My son falls into the mainstream "gifted" definition, but I will not enroll him in a "gifted" program. I will put him in a more challenging school if necessary, but he's doing just fine learning alongside his "non-gifted" friends at the moment. His teachers just give him more difficult books and math problems to keep him excited about learning.
    I was labeled "gifted" as a child and never felt like I could live up to the label. Whenever I struggled with a subject, my parents assumed I wasn't applying myself. I still feel (even as an adult with a doctorate degree) like I haven't lived up to my potential. Since I was a "gifted" child, shouldn't I be out there either saving the world or making millions of dollars? My teachers would all be so disappointed in me if they could see me now. I had so much potential!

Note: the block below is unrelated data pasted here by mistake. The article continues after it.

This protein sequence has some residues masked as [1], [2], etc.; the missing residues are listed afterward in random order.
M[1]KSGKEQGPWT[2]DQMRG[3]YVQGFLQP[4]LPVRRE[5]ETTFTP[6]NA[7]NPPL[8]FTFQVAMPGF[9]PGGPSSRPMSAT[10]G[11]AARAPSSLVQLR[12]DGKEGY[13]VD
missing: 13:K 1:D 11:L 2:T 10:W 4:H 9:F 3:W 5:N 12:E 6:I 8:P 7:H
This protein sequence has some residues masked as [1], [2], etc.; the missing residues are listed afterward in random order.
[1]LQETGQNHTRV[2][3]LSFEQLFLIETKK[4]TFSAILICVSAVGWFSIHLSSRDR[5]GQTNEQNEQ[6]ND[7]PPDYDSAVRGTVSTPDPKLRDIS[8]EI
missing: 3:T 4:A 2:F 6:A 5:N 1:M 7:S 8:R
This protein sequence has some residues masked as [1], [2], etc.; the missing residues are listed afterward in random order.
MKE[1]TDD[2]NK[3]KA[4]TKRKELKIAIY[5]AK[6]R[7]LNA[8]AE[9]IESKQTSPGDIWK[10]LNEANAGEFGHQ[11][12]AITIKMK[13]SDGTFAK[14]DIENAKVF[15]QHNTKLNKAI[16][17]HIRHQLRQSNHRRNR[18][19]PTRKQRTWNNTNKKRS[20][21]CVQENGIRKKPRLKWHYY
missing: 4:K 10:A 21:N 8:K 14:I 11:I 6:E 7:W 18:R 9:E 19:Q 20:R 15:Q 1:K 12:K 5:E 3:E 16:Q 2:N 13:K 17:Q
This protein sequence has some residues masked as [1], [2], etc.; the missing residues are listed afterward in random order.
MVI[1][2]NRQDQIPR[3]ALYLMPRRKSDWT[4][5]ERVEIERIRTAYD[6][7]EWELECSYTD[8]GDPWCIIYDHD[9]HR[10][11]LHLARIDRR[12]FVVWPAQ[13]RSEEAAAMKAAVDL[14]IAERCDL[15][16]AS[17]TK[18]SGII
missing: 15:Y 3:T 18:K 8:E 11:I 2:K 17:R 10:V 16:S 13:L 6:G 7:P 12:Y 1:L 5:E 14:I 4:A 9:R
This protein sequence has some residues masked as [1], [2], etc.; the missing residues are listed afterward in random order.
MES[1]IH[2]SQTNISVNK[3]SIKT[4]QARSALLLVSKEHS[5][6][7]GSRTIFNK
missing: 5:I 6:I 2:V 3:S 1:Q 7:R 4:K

Calling a child "gifted and talented" is bad for the "gifted" child as well as the "non-gifted" child.
    Think about what your labeling only certain children as "gifted" does to those children who do not receive that label, and think about the pressure you are putting on the children who are granted that label.

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    1. You must not have read the article.

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  61. Thank you so much for this post. It brings back memories of what it was like to be a gifted kid myself. I was fortunate enough to be in a full-time program, but my youngest (in elementary school) only gets about two and a half hours once a week, and her sister in middle school has two gifted classes every day. Reading this helps me to have more patience with my kids, thank you again.